22 kilometers, 3 hours and 30 minutes. Through Outeiro, A Susana, O Pinero da Igrexe, and suburban countryside entering Santiago.
Though I greatly enjoyed those many days walking with my Camino family, I also enjoyed walking that last day by myself, reflecting on the previous month on the trail, looking back on what it had meant to me, what I’d learned. And thinking about how to sum it all up.
Considering a conversation with an acquaintance of mine in a tent in a snowy mountain camp some years back, I decided to focus on three salient points of my current journey. Just for conversation that night, she asked me about the book I was reading and to identify three key points in my reading so far. As I walked those last kilometers into Santiago, I looked back at my recent Camino in much that same way.
My Personal Goal: I am driven by accomplishment. I use that drive to get me out there and to challenge myself, to push past not only perceived physical limits but—more important to me—to push beyond my natural shyness. Close friends don’t see that now—that’s the point. But the thing I learned in this regard comes from someone I met on that Camino. He said in an email following some previous discussions we’d had that the great Joseph Campbell wrote, “The privilege of a lifetime is being who you are.” That advice could not have come at a better time, Mike. Thank you for that.
The People I Met: I am grateful to have met many wonderful people on Camino, especially the members of our sagrada familia (our little “holy family”) and extensions of that group, Mike and Cici, Juan and Mercedi, many other travellers, and the different hospitaleros/hospitaleras (hostel hosts), such as Marite, Annalena, José Almeida, Luiz, and others. Very few people I met on Camino did I not get to know at least a little something about. Sure, we had a common purpose, which made it easy to strike up conversation, but even in very small contact, there was a bond created. Grateful for that, I am.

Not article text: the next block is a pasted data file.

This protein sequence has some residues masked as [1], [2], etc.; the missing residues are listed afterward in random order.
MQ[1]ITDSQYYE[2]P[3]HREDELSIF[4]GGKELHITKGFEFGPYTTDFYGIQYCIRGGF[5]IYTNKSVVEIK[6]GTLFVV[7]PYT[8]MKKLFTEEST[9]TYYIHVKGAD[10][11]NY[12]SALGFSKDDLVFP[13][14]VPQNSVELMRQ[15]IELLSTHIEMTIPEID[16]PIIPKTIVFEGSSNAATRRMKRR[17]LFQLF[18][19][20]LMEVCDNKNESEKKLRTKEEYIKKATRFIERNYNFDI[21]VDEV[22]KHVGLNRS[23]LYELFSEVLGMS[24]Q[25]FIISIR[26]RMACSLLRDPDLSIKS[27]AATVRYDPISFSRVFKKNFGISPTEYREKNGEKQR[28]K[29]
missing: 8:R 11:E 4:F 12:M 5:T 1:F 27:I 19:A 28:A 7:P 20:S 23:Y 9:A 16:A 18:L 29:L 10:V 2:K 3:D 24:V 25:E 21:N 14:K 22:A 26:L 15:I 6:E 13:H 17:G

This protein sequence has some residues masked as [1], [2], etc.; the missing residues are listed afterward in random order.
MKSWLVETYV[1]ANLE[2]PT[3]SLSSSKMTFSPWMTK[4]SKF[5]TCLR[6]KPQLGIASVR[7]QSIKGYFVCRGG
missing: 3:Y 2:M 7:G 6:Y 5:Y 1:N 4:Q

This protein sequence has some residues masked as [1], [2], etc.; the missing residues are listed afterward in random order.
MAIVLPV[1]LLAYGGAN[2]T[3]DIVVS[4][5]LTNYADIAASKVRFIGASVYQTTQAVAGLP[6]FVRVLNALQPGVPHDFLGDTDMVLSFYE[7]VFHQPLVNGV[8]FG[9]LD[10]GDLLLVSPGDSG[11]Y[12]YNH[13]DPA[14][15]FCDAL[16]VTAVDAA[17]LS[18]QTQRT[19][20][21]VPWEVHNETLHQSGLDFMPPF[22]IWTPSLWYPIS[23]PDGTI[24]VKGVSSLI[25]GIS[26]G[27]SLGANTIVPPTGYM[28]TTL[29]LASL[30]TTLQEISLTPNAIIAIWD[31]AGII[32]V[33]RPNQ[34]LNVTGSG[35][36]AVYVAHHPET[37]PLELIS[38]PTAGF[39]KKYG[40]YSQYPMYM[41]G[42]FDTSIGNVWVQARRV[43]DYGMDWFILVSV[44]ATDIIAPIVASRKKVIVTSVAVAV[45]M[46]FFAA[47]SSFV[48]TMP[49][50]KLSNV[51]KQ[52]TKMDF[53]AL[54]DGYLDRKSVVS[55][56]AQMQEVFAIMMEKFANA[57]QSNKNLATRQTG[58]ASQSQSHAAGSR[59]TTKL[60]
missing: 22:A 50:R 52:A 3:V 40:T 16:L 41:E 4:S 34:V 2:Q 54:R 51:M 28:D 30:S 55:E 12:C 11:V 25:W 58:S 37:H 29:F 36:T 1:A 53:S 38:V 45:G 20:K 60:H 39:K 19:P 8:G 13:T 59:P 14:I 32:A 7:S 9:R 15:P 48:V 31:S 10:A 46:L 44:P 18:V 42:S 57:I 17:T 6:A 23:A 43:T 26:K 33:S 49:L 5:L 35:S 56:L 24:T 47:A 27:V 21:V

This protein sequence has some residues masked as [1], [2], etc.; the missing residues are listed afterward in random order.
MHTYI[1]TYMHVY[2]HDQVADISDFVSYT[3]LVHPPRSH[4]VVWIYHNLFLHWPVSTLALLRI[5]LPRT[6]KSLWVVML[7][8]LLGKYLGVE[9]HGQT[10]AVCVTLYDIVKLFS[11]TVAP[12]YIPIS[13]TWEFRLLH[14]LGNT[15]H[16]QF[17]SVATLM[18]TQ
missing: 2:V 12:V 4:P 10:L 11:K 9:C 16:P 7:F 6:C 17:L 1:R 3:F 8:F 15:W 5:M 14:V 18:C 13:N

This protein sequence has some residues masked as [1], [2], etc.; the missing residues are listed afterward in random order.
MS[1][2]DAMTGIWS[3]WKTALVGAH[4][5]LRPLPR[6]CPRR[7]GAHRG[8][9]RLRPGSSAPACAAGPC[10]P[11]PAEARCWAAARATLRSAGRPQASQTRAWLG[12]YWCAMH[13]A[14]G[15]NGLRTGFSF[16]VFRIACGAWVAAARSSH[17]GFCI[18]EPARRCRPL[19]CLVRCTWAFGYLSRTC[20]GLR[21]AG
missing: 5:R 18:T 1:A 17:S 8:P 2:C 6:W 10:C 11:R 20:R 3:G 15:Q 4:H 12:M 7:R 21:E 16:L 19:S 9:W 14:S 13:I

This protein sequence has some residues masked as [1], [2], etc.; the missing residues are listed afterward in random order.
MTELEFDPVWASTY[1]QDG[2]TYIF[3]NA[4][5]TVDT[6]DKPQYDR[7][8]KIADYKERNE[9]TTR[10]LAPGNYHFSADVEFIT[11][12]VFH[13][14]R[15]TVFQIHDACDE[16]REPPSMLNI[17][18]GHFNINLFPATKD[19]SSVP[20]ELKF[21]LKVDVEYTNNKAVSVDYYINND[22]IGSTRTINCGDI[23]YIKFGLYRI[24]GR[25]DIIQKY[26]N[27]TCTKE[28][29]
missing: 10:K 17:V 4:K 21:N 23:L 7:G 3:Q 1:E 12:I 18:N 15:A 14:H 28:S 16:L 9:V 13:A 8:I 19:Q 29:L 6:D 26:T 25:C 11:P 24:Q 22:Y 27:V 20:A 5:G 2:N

The Camino Itself: I was awestruck by the beauty of the trail, the grand views, and the amazing history of it all. I loved the Roman history, the vast farmlands and vineyards, the oak and cork forests with wild boar, and the beautiful cities of Cáceres, Salamanca, and Zamora. But all that led up to the grand finale of Galicia. Whether you walk the Camino Francés, the Via de la Plata, or one of the many other Caminos, when you arrive in Galicia, it is completely different. Green and more green, with beautiful rolling hills, native and cultivated forests, wonderful homes, and especially the culture—so very different. A different history, a different environment, a different outcome.
I stayed that night and one other night at the Hospedería San Martín Pinario, next to the cathedral. Fantastic place to stay and to meet other pilgrims that had just finished their respective Caminos. Thank you, Laurie, for suggesting I stay there.
I’ll cut this here, quite sure I’ll write more about specific subjects in the future. If you stayed with me for this journey, God bless, you are a better man than I, Gunga Din (Thanks, Eric del Camino).
Costs: €23 for a room and the breakfast buffet at hospedería (another type of guest house) in Santiago and €30 for wine and tapas and later a mixed salad, as I searched out a decent Wi-Fi connection.